Speeches and Floor Statements
Congressman Scott Opposes Cutting American Forces from Europe
On June 13, Congressman Scott spoke from the House floor in opposition to the Coffman amendment (# 37) to the Defense Authorization bill. The amendment would end the permanent basing of the 2nd Cavalry Regiment (2CR) in Vilseck, Germany and return the Brigade Combat Team currently stationed in Europe to the United States, without permanent replacement, leaving one Brigade Combat Team and one Combat Aviation Brigade. The amendment failed by a vote of 110-313 (vote #335). Congressman Scott made the following remarks.
NATIONAL DEFENSE AUTHORIZATION ACT FOR FISCAL YEAR 2014 -- (House of Representatives - June 13, 2013)
SEC. 1257. REMOVAL OF BRIGADE COMBAT TEAMS FROM EUROPE.
Mr. DAVID SCOTT of Georgia. Madam Chairman, I rise to claim time in opposition.
The ACTING CHAIR. The gentleman is recognized for 5 minutes.
Mr. DAVID SCOTT of Georgia. Madam Chairman, I yield myself 2 minutes.
First of all, this is, a very dangerous, dangerous amendment. I am a member of the NATO Parliamentary Assembly. I am also the vice chairman of the Science and Technology Committee of NATO. I have been a member of NATO for 11 years. That means I get to travel across the world two or three times each year into this region. I can tell you firsthand that this is a dangerous amendment, it is very dangerous at this time.
Now, you have mentioned about some of our NATO colleagues. And yes, we are having a challenge. Each nation is going through economic challenges. But let me tell you, they are increasing their input and their financial resources each year.
One thing is for certain: the wrong message that we should send to them now and to encourage them to contribute more is for us to cut and run and contribute less, and that's exactly what this amendment that you are offering will do.
The other point as to why it is dangerous is that we would sit here in Congress and force the hand of President Obama--or, for that matter, of any President or future President--to publicly state that he is going to remove a contingent of a brigade like the 2nd Cavalry Regiment in Vilseck, Germany, and then return that brigade to the United States and not put anything in its place. Europe and the Mediterranean and the Middle East--there is no more volatile, unpredictable place on this planet. At the same time, there is no place on this planet that we have the strength of alliances as we have here.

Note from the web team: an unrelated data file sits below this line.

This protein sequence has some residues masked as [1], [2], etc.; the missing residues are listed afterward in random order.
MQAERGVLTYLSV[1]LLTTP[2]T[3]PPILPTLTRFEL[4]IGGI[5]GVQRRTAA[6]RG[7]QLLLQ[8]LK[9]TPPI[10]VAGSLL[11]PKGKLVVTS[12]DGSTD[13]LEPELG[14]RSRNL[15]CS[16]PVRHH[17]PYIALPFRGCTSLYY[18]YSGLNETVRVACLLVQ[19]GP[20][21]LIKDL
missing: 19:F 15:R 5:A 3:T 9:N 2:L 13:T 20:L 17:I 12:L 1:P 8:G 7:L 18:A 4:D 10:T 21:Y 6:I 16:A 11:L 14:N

With that, I reserve the balance of my time.
Mr. COFFMAN. I think we both have experience in NATO. You serve on this parliamentary committee, and I served in the United States Army in the North Atlantic Treaty Organization, in the very type of unit that we are talking about today.
That unit was designed to defend the border between what was West Germany and Czechoslovakia against Warsaw Pact forces that were on the other side. That border no longer exists. The Warsaw Pact no longer exists. Yet we still maintain a regiment there, which is not an expeditionary unit, to do the very things that you're talking about. We also have the capability to move our forces when needed over there.
When I was in Europe during the height of the Cold War, protecting the very border in the same units that we are talking about today, we did the Reforger exercise on an annual basis in which U.S. forces would come over to Europe, in about the middle of western Germany, to reinforce our positions and to push those Warsaw Pact forces back.
Mr. DAVID SCOTT of Georgia. Will the gentleman yield 10 seconds?
Mr. COFFMAN. I yield to the gentleman.
Mr. DAVID SCOTT of Georgia. Even today, yes, you are absolutely right; but what did they do in Europe when we asked them to stand with us in Afghanistan? They stood with us. What did they do when we asked in Iraq? All I am simply saying is that we have an obligation today and in the future.
Mr. COFFMAN. I reclaim my time.
There is nothing in the NATO charter that says we have to maintain permanent bases in Europe. I certainly support rotational forces. I support our involvement and our obligations to the North Atlantic Treaty Organization, but it doesn't say we need to have a unit that is not an expeditionary force in the middle of Europe protecting a border that no longer exists.
I reserve the balance of my time.
Mr. DAVID SCOTT of Georgia. I yield 2 minutes to my dear friend, the gentleman from Ohio, Mr. Mike Turner.
Mr. DAVID SCOTT of Georgia. Madam Chair, how much time do I have remaining?
The Acting CHAIR. The gentleman from Georgia has 1 minute remaining.
Mr. DAVID SCOTT of Georgia. I would like to say this very quickly.
How things have changed. Messages that go out from this floor go out around the world. As we speak, just at our most recent NATO meeting, we were able to get 27 nations out of the 28 nations of NATO to pass a resolution supporting the United States' and Israel's position against Iran's acquiring a nuclear bomb. That's how relevant we are today.
With that, Madam Chairman, I yield the balance of my time to the gentleman from Oklahoma (Mr. Bridenstine).
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